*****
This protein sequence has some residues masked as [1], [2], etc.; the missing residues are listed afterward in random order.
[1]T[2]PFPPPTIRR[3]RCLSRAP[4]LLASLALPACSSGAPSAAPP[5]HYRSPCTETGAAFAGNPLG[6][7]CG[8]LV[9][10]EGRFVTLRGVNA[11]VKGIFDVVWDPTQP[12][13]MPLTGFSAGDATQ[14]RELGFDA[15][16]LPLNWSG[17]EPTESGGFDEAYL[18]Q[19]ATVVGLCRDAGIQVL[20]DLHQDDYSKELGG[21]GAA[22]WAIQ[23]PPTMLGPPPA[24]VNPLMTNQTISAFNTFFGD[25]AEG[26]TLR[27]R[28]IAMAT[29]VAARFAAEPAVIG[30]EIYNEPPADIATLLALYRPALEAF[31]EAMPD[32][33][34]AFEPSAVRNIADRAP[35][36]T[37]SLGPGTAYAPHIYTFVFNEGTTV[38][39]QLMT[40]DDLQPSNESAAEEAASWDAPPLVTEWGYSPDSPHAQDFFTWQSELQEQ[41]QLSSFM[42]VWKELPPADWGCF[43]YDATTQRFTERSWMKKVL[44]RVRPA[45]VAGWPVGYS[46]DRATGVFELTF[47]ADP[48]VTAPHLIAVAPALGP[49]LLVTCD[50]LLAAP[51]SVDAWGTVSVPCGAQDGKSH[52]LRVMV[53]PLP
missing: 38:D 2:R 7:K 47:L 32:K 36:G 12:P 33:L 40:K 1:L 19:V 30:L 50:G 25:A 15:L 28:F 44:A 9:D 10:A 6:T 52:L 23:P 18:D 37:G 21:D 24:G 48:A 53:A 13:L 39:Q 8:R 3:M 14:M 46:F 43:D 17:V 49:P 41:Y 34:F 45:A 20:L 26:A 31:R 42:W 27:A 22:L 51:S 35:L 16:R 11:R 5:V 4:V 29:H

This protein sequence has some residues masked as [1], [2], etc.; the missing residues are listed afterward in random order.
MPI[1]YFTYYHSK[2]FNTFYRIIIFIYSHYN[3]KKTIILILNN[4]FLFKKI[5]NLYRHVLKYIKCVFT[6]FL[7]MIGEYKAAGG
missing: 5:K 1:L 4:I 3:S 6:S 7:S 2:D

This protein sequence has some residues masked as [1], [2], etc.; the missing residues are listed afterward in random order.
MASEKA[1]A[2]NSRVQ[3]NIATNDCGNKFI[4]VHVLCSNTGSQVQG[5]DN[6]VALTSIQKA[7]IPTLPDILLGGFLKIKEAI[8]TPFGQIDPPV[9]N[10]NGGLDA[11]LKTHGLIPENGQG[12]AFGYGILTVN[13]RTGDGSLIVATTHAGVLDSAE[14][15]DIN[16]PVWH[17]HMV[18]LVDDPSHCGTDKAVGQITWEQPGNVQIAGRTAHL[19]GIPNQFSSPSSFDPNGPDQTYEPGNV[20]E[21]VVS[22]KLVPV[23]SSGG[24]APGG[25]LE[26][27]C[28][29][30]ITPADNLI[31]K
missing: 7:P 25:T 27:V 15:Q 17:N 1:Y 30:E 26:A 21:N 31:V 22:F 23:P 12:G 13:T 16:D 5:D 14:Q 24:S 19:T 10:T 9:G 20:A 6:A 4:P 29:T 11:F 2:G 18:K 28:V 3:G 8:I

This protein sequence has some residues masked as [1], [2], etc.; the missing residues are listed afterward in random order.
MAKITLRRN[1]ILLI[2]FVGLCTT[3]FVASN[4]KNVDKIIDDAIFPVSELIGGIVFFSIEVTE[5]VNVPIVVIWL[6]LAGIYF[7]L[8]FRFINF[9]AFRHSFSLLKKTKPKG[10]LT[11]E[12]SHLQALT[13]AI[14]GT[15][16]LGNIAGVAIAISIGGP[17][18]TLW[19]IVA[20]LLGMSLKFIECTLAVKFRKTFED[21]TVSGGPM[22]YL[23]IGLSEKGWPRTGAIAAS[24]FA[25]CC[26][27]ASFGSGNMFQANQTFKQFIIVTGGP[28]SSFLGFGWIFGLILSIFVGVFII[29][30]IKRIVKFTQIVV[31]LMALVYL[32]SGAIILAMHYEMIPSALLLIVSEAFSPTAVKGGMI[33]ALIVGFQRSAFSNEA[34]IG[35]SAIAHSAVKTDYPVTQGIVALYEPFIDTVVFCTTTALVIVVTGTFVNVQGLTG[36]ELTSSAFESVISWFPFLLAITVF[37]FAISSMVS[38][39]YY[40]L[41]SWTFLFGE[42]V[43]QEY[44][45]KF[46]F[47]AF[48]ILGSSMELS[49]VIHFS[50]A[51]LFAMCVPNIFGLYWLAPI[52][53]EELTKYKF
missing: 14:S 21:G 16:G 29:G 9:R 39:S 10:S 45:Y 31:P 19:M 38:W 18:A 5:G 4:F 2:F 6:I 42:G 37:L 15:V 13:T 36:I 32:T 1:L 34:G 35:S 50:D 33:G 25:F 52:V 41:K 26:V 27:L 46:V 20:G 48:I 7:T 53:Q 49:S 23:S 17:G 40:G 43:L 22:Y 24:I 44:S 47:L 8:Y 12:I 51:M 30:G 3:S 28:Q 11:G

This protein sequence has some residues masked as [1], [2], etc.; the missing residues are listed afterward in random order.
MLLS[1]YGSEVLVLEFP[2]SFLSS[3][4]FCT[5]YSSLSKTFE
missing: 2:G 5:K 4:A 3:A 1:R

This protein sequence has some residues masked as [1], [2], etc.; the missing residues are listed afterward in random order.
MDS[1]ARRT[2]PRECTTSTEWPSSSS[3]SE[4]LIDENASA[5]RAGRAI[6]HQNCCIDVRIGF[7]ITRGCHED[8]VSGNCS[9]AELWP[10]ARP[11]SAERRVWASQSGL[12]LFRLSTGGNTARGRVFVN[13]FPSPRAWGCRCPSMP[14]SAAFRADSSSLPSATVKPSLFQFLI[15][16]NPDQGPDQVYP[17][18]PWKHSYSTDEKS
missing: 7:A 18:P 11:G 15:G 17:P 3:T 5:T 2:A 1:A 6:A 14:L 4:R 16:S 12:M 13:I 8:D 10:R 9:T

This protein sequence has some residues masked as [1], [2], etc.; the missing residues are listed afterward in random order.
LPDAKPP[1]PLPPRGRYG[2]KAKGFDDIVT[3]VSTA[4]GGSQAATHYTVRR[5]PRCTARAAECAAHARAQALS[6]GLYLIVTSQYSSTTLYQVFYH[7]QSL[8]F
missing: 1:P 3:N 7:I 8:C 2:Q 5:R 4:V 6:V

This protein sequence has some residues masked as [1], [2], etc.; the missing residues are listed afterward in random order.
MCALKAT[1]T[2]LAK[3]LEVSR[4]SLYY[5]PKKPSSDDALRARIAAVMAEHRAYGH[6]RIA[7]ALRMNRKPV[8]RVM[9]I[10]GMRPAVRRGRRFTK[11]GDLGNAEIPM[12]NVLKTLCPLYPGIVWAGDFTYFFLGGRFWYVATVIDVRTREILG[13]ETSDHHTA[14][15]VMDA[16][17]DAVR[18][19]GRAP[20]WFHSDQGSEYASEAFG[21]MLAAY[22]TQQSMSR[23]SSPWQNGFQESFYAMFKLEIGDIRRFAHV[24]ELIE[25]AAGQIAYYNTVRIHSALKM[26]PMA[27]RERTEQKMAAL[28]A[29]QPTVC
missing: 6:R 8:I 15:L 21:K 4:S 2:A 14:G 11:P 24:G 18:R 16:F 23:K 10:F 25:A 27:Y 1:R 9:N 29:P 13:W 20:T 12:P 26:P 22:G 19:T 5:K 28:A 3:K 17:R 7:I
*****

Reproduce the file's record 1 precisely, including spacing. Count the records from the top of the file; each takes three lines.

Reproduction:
This protein sequence has some residues masked as [1], [2], etc.; the missing residues are listed afterward in random order.
[1]T[2]PFPPPTIRR[3]RCLSRAP[4]LLASLALPACSSGAPSAAPP[5]HYRSPCTETGAAFAGNPLG[6][7]CG[8]LV[9][10]EGRFVTLRGVNA[11]VKGIFDVVWDPTQP[12][13]MPLTGFSAGDATQ[14]RELGFDA[15][16]LPLNWSG[17]EPTESGGFDEAYL[18]Q[19]ATVVGLCRDAGIQVL[20]DLHQDDYSKELGG[21]GAA[22]WAIQ[23]PPTMLGPPPA[24]VNPLMTNQTISAFNTFFGD[25]AEG[26]TLR[27]R[28]IAMAT[29]VAARFAAEPAVIG[30]EIYNEPPADIATLLALYRPALEAF[31]EAMPD[32][33][34]AFEPSAVRNIADRAP[35][36]T[37]SLGPGTAYAPHIYTFVFNEGTTV[38][39]QLMT[40]DDLQPSNESAAEEAASWDAPPLVTEWGYSPDSPHAQDFFTWQSELQEQ[41]QLSSFM[42]VWKELPPADWGCF[43]YDATTQRFTERSWMKKVL[44]RVRPA[45]VAGWPVGYS[46]DRATGVFELTF[47]ADP[48]VTAPHLIAVAPALGP[49]LLVTCD[50]LLAAP[51]SVDAWGTVSVPCGAQDGKSH[52]LRVMV[53]PLP
missing: 38:D 2:R 7:K 47:L 32:K 36:G 12:P 33:L 40:K 1:L 19:V 30:L 50:G 25:A 15:L 28:F 44:A 9:D 10:A 6:T 52:L 23:P 18:D 37:G 21:D 24:G 48:A 53:A 13:L 39:Q 8:R 3:M 14:M 46:F 43:D 17:V 49:P 41:Y 34:F 45:A 20:L 26:A 31:R 42:W 27:A 22:L 51:S 35:L 16:R 11:R 5:V 4:V 29:H